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Depending on how you interpret statistics, it seems that 80% of people check their phones within fifteen minutes of waking up. I imagine them rummaging around under the duvet, growing more frantic if their fingers don’t connect immediately with their precious device. An irrational fear of missing out on something that had happened over night, seems to override common sense. I know this feeling, because I was one of those people.

I’m looking out through my study window down to the river, pondering on those halcyon days before the internet sunk its claws into us.   I’d be gently woken by the radio, tuned quietly to a local station while the Teasmade whirred into action. Fifteen minutes of uninterrupted time, before getting ready for work, always put me in the right frame of mind for the day. Nobody would have dreamt of phoning so early, unless in an emergency. An unspoken etiquette wrapped a framework around such intrusive behaviour.

Today’s waking up times are shattered by compulsive tweeting and messaging.  Just because everyone else seems to be plugged in, doesn’t mean we have to be. Surely whatever feels so urgent can wait. Count to ten, breathe slowly and let that urge to respond in a flurry of righteous indignation dissipate. 

I asked some sensible, grounded people I’ve met since I started my writing life, to share their post-waking up moments. Many are common sense but that doesn’t mean they’re common practice.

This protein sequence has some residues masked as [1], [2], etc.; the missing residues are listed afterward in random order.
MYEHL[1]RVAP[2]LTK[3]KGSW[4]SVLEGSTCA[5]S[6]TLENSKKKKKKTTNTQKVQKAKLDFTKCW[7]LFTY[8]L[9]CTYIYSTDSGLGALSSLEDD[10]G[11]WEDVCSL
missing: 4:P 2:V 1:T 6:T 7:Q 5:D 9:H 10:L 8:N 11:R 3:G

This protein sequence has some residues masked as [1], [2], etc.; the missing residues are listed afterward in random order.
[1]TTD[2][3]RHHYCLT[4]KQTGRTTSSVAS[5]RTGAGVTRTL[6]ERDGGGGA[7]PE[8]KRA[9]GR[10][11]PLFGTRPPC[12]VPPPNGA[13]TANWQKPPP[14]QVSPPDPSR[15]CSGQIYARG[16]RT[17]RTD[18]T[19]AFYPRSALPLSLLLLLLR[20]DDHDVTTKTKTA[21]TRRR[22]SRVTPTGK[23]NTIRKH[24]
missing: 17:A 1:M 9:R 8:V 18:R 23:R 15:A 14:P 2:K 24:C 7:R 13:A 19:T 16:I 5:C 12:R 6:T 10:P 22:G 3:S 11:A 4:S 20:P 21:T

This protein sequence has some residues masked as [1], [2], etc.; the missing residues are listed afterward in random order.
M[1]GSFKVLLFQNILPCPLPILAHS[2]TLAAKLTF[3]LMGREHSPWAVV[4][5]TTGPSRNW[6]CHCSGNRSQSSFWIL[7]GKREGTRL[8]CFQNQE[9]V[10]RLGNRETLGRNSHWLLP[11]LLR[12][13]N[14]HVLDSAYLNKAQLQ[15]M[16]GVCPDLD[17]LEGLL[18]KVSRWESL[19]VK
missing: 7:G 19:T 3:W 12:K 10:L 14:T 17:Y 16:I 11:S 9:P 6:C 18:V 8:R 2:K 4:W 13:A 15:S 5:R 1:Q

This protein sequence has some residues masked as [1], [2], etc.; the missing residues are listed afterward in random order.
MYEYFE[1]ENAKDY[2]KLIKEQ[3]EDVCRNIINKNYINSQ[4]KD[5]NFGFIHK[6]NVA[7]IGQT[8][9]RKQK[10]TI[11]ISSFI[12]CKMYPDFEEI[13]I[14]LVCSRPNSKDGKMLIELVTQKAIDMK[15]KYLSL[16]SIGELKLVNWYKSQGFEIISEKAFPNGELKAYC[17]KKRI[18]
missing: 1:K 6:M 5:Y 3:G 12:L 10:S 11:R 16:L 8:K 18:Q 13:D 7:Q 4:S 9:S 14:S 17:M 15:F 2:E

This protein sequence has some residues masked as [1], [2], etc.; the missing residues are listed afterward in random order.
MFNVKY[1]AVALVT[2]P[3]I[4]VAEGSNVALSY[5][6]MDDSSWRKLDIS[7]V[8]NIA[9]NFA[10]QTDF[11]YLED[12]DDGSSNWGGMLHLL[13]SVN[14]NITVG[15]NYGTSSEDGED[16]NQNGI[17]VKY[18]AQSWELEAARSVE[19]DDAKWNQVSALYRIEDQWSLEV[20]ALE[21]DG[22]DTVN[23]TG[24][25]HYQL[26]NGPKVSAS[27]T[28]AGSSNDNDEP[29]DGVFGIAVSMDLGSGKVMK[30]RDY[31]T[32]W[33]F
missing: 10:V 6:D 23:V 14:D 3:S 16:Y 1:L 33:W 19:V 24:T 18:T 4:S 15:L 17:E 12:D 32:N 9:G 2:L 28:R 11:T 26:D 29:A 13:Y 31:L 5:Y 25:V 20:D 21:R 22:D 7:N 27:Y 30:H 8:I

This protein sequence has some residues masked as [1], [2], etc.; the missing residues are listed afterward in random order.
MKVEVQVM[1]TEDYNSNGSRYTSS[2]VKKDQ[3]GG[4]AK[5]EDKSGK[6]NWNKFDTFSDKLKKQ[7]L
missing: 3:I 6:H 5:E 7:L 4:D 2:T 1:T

1. Smile. A new day brings new possibilities and opportunities.  John Fish, book reviewer, @TheLastWord1962   I love the idea of smiling the minute you wake up. It releases those feel good chemicals of serotonin and endorphins, lowering blood pressure and heart rate and… it costs nothing. 
  2. Read a motivational quote and reflect on its meaning.
  3. Make tea into a pleasurable ritual – warm the pot, spoon in the tea leaves, wait for it to brew, pour into a favourite mug/cup. It encourages patience. 
  4. Drink a glass of water. A great tip to start the day from Anne Coates, author of the Hannah Weybridge series. www.annecoatesauthor.com   So simple, but how many of us do that on a regular basis? It fires up the metabolism and helps the body flush out toxins. 
  5. Don’t worry about what the day will bring. Reflect on the words of the Stoic philosopher, SenecaTomorrow will take care of itself, so take care of today, otherwise tomorrow will take ill-care of you todaythus losing today. If you lose today every-day, you are lost every-day.
  6. I walk around the garden with my second cup of tea. This makes it sound like I live in a National Trust property. I don’t. It’s a short walk but it’s calming, depending upon overnight slug carnage. Tom Hocknell, Author of The Life Assistance Agency. https://amzn.to/2LrwMWC  
  7. I lie on the floor and breathe slowly and deeply for five minutes whilst listening to soft piano music. Angelena Boden, Author. Life coach.
  8. I take the dogs into my field of the back of the house, lean on the gatepost and have a fag. Then it’s black coffee time!  Charles Evans, Artist, Author, TV presenter, Main demonstrator for Daley-Rowney, UK   http://charlesevansart.com/
  9. I nearly always go outside first thing, wander around, sniff the air and look at the sky.  Dr. Andrew K Black, retiring consultant psychiatrist, author. 
  10. I write down my dreams, if applicable. If not I breathe and listen to the birds. Nikki, IT Tech and psychic. Nikki @Daimon Mediation